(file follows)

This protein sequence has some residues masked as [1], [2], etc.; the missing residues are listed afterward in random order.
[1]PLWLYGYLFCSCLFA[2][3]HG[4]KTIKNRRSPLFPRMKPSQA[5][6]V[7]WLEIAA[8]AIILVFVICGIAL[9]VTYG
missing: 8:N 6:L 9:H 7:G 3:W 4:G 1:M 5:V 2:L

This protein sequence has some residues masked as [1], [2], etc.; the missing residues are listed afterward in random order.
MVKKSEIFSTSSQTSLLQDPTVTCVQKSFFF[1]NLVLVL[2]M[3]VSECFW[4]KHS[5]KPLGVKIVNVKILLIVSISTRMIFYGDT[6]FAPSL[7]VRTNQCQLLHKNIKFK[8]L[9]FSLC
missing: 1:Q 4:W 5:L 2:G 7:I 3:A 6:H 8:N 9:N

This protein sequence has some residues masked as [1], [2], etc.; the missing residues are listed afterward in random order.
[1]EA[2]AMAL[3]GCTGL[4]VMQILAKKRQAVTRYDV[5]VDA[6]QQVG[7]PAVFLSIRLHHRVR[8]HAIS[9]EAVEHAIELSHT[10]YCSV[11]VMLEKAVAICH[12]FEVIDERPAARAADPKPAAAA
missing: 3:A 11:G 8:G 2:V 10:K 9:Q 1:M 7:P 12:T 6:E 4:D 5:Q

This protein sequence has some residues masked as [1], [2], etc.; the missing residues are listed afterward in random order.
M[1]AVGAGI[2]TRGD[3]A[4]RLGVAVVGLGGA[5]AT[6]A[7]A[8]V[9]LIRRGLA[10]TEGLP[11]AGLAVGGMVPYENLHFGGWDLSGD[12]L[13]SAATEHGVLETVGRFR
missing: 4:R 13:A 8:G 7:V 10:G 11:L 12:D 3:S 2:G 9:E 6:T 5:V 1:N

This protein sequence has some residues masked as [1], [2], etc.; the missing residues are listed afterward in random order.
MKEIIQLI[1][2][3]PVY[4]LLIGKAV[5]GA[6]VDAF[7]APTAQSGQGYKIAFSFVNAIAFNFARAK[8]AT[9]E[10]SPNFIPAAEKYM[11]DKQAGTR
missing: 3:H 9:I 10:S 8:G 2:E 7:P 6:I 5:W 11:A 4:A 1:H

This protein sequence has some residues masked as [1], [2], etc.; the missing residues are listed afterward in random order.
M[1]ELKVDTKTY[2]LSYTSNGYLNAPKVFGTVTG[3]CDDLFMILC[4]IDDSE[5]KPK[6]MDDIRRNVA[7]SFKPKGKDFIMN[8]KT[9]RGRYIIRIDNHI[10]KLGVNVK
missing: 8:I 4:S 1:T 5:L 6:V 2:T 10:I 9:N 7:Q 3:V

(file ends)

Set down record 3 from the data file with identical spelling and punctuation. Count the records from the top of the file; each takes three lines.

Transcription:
This protein sequence has some residues masked as [1], [2], etc.; the missing residues are listed afterward in random order.
[1]EA[2]AMAL[3]GCTGL[4]VMQILAKKRQAVTRYDV[5]VDA[6]QQVG[7]PAVFLSIRLHHRVR[8]HAIS[9]EAVEHAIELSHT[10]YCSV[11]VMLEKAVAICH[12]FEVIDERPAARAADPKPAAAA
missing: 3:A 11:G 8:G 2:V 10:K 9:Q 1:M 7:P 12:T 6:E 4:D 5:Q